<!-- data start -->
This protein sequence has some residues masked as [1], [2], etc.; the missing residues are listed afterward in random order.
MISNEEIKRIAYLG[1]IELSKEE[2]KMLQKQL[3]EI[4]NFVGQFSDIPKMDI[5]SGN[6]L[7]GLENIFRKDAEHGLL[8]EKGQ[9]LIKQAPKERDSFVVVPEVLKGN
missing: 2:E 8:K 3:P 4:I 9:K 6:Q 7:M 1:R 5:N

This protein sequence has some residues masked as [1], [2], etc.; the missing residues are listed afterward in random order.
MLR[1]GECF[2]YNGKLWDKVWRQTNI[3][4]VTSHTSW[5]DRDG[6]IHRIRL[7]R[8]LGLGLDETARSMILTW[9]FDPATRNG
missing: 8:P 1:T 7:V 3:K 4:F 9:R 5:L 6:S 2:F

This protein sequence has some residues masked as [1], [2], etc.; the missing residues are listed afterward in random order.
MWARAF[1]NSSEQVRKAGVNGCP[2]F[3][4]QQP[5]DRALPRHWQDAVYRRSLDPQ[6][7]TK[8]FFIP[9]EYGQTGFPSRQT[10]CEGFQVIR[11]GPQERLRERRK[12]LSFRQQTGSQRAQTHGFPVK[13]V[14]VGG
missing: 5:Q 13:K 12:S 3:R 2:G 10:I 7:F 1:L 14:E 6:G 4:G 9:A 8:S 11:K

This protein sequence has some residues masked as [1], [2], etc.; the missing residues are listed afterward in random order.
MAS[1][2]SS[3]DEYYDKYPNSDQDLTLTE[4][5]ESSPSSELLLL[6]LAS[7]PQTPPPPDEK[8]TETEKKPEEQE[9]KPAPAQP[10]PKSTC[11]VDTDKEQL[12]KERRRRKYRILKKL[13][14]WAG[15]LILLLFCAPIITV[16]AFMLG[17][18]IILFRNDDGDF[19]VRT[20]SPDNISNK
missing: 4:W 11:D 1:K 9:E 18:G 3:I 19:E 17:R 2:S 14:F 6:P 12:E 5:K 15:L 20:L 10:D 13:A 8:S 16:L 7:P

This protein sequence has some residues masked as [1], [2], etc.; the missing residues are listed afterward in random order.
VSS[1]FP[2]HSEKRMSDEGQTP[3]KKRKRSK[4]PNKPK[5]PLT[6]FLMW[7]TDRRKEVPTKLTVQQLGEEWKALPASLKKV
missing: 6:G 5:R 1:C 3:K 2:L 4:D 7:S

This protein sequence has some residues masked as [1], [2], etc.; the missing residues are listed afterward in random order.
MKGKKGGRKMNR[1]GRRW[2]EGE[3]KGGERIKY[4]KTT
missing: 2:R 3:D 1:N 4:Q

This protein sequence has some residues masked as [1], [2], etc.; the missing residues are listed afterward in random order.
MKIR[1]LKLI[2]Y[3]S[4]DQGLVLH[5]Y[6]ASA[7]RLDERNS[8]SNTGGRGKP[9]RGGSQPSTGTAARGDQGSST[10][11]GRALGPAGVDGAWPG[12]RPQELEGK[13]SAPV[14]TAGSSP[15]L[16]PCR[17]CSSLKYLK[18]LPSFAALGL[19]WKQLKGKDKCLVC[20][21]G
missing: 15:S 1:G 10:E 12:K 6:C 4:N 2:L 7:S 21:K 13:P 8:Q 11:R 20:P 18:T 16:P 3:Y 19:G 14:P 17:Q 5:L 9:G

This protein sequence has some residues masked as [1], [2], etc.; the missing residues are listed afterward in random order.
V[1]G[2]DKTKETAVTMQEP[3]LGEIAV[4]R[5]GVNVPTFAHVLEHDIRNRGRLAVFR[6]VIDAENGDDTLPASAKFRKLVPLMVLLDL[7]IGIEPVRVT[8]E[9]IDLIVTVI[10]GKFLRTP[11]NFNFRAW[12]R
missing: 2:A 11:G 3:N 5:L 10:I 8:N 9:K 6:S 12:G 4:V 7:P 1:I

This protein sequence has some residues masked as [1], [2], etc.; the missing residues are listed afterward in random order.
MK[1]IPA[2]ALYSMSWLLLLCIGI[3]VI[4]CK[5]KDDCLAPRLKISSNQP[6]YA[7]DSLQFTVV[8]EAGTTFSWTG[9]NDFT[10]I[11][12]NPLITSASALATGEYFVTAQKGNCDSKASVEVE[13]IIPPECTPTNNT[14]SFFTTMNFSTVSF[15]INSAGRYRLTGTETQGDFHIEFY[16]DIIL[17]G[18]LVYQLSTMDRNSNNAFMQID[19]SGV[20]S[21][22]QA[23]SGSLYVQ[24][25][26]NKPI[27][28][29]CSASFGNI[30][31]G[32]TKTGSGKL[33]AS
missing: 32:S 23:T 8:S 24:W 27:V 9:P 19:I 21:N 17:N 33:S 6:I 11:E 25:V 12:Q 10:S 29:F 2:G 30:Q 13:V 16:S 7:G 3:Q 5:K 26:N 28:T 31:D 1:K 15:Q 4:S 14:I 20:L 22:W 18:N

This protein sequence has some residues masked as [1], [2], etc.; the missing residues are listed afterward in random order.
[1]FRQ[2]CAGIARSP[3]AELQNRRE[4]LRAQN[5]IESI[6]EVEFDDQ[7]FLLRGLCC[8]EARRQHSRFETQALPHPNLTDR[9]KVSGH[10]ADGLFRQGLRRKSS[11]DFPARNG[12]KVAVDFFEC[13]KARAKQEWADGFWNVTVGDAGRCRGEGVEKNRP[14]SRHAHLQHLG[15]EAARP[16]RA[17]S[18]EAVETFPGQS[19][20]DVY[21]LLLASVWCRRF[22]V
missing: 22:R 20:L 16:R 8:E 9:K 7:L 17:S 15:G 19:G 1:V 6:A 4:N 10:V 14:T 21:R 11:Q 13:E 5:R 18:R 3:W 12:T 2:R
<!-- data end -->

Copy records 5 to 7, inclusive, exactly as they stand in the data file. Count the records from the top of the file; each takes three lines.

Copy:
This protein sequence has some residues masked as [1], [2], etc.; the missing residues are listed afterward in random order.
VSS[1]FP[2]HSEKRMSDEGQTP[3]KKRKRSK[4]PNKPK[5]PLT[6]FLMW[7]TDRRKEVPTKLTVQQLGEEWKALPASLKKV
missing: 6:G 5:R 1:C 3:K 2:L 4:D 7:S

This protein sequence has some residues masked as [1], [2], etc.; the missing residues are listed afterward in random order.
MKGKKGGRKMNR[1]GRRW[2]EGE[3]KGGERIKY[4]KTT
missing: 2:R 3:D 1:N 4:Q

This protein sequence has some residues masked as [1], [2], etc.; the missing residues are listed afterward in random order.
MKIR[1]LKLI[2]Y[3]S[4]DQGLVLH[5]Y[6]ASA[7]RLDERNS[8]SNTGGRGKP[9]RGGSQPSTGTAARGDQGSST[10][11]GRALGPAGVDGAWPG[12]RPQELEGK[13]SAPV[14]TAGSSP[15]L[16]PCR[17]CSSLKYLK[18]LPSFAALGL[19]WKQLKGKDKCLVC[20][21]G
missing: 15:S 1:G 10:E 12:K 6:C 4:N 2:L 7:S 21:K 13:P 8:Q 11:R 20:P 18:T 16:P 3:Y 19:G 14:P 17:Q 5:L 9:G